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Shorter Days, More Cobwebs | The JOLT News Organization, a Washington-based nonprofit


By Jill Severn

A friend complained yesterday that the days are going by faster and faster and soon his life will be over. It’s a feeling that comes in September when each day is shorter than the previous one.

At this time of year, it’s surprising how quickly daylight dwindles. Every evening we close the curtains a little earlier. And every morning we can sleep a little later and still see the sunrise.

But I’m happy to report that shorter days don’t mean our lives – or the world – are ending anytime soon. In fact, this month is full of life.

While we sleep, orb-weaving spiders decorate every outdoor space with their spectacular technical prowess. (Orb weavers are the species that build more or less circular webs.) They connect every garden path and adorn the exterior of many dining room windows.

Almost all orb-weavers are female, as anyone reading Charlotte’s Web would have guessed. Spiders of several species have multiple variations in lifestyle and orb-weaving skills.

It is unknown what the males do to occupy themselves while waiting for the mating season to come, at the end of which some of them will be eaten by their mates.

Reading about spiders is both fascinating and frustrating. Fascinating tracks:

  • They have six and sometimes even eight pairs of eyes.
  • Some species consume their webs each night, rest for a while, then build new ones for the next day.
  • They can extrude more than one type of silk thread – one to frame the web, another finer and more sticky to catch insects. Some have even more kinds of silk threads.
  • As you probably know, their eight legs distinguish them from six-legged insects.
  • Although spiders and insects both belong to the same animal phylum – arthropods – two different varieties of scientists study them: entomologists for insects and arachnologists for spiders.
  • Spider sex is so weird that I don’t even provide any links on the subject. You don’t want to know.

The frustrating part is that accurately identifying spiders usually requires a microscope. And I’ve never met a spider that would last long enough for this kind of examination.

For those who fear spiders, here’s a word of comfort: There are only two spiders in our state that are of medical concern, and neither live in Thurston County. According to the state health department, one only lives in eastern Washington; the other hangs out only in Seattle and eastern Washington. (So ​​what’s he doing in Seattle? And how did he get there?)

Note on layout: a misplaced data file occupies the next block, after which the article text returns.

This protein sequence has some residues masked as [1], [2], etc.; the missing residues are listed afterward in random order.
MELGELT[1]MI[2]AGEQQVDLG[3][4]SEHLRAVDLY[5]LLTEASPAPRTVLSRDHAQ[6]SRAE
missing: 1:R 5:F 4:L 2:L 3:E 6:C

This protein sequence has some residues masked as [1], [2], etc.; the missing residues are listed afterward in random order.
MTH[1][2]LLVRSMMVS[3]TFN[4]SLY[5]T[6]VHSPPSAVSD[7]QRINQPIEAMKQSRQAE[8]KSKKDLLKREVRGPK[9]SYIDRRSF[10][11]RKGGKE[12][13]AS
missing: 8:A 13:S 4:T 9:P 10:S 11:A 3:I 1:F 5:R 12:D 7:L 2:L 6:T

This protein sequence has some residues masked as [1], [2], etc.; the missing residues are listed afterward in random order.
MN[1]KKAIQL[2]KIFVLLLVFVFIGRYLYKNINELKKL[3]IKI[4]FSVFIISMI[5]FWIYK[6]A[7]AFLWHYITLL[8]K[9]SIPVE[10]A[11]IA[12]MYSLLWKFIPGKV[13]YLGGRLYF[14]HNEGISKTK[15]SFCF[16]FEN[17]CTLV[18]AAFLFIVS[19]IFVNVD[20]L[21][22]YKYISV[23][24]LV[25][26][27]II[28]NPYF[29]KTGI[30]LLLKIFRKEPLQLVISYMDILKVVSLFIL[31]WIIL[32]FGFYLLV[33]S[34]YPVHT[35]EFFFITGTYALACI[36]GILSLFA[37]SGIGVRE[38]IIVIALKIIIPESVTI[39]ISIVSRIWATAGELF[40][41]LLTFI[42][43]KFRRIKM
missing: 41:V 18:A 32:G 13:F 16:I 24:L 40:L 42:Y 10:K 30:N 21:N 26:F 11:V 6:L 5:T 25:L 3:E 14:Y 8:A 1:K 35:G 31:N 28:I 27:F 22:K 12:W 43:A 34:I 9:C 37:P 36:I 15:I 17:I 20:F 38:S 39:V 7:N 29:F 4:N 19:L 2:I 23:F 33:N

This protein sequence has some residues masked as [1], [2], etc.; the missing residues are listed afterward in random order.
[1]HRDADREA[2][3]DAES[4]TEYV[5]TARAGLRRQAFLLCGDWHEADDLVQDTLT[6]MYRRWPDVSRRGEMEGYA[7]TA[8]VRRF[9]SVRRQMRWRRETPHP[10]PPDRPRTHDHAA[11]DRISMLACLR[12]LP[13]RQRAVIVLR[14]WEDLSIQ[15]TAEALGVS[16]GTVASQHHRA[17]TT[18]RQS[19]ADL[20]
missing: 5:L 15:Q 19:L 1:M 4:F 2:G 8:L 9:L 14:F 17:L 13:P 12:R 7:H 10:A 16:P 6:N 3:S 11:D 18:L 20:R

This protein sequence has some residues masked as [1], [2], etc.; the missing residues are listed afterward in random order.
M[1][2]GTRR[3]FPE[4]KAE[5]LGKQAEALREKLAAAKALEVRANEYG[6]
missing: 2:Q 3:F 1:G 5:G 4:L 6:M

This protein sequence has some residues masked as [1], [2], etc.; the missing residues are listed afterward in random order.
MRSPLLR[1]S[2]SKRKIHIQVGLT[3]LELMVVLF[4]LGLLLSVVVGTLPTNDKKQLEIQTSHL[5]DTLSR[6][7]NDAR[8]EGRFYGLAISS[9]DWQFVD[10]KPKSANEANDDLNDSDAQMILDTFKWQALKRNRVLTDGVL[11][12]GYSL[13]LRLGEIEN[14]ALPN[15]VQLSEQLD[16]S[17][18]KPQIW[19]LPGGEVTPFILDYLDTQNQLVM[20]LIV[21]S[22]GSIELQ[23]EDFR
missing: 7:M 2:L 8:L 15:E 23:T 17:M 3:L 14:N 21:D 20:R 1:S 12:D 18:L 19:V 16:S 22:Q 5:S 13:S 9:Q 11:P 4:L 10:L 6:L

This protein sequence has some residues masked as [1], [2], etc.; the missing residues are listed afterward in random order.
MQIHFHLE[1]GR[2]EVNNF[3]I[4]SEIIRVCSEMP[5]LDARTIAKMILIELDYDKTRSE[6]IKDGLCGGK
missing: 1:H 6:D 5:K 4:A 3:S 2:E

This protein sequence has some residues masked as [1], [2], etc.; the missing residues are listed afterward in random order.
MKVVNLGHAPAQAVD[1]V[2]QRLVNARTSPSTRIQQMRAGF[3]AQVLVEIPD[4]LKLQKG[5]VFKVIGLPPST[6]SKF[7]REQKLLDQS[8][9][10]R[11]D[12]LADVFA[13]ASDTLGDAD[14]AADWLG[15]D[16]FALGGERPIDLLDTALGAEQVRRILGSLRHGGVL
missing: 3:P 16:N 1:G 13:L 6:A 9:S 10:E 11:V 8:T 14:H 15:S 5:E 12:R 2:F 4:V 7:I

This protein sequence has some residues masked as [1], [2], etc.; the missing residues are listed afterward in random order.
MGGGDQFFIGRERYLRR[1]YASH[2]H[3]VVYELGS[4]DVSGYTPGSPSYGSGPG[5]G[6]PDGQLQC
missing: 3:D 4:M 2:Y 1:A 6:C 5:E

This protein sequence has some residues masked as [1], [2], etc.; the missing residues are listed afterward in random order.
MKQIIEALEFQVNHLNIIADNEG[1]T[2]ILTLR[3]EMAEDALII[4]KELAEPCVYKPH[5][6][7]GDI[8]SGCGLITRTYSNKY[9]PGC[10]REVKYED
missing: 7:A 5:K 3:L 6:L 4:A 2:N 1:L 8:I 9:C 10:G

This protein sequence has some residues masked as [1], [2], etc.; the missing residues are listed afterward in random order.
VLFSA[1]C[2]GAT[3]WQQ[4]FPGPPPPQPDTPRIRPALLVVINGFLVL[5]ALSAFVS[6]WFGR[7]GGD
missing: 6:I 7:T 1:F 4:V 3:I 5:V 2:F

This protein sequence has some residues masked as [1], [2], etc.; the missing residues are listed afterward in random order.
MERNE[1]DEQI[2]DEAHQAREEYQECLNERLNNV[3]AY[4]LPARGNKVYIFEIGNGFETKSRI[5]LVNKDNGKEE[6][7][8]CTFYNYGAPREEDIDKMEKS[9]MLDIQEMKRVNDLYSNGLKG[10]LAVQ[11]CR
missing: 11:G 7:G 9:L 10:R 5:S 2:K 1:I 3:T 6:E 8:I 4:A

Yet the fear of spiders is endemic. Arachnologists have found that even some of their fellow entomologists, who should know better, are afraid of them. Horror movies and Halloween decorations don’t help.

There was also a famous hoax that spread across the internet in 1999 claiming that a poisonous spider hid under toilet seats and killed several women. Not a single word was true, but of course the story spread far and wide. Its author wanted to argue that people are gullible, and perhaps also that the Internet was going to make this problem worse. Point taken.

But spiders in the garden are friends and allies, eating insects that would otherwise damage our plants. And the spiders outside the window are wonderful entertainment, even if they come with shorter days and ever longer darkness. They mark the start of the season for fresh apple pies, larger meals and the return of indoor nighttime activities.

These are the days when the pumpkins ripen. This is the time when the seeds for next year’s flowers and food crops are fully formed, holding the promise of another spring.

Until then, we are heading for a bountiful harvest season, a refreshing and colorful fall, and a restful winter for gardeners.

If we sometimes walk face down in a spider’s web, it’s a small price to pay and a useful reminder that sometimes it’s best to keep your mouth shut.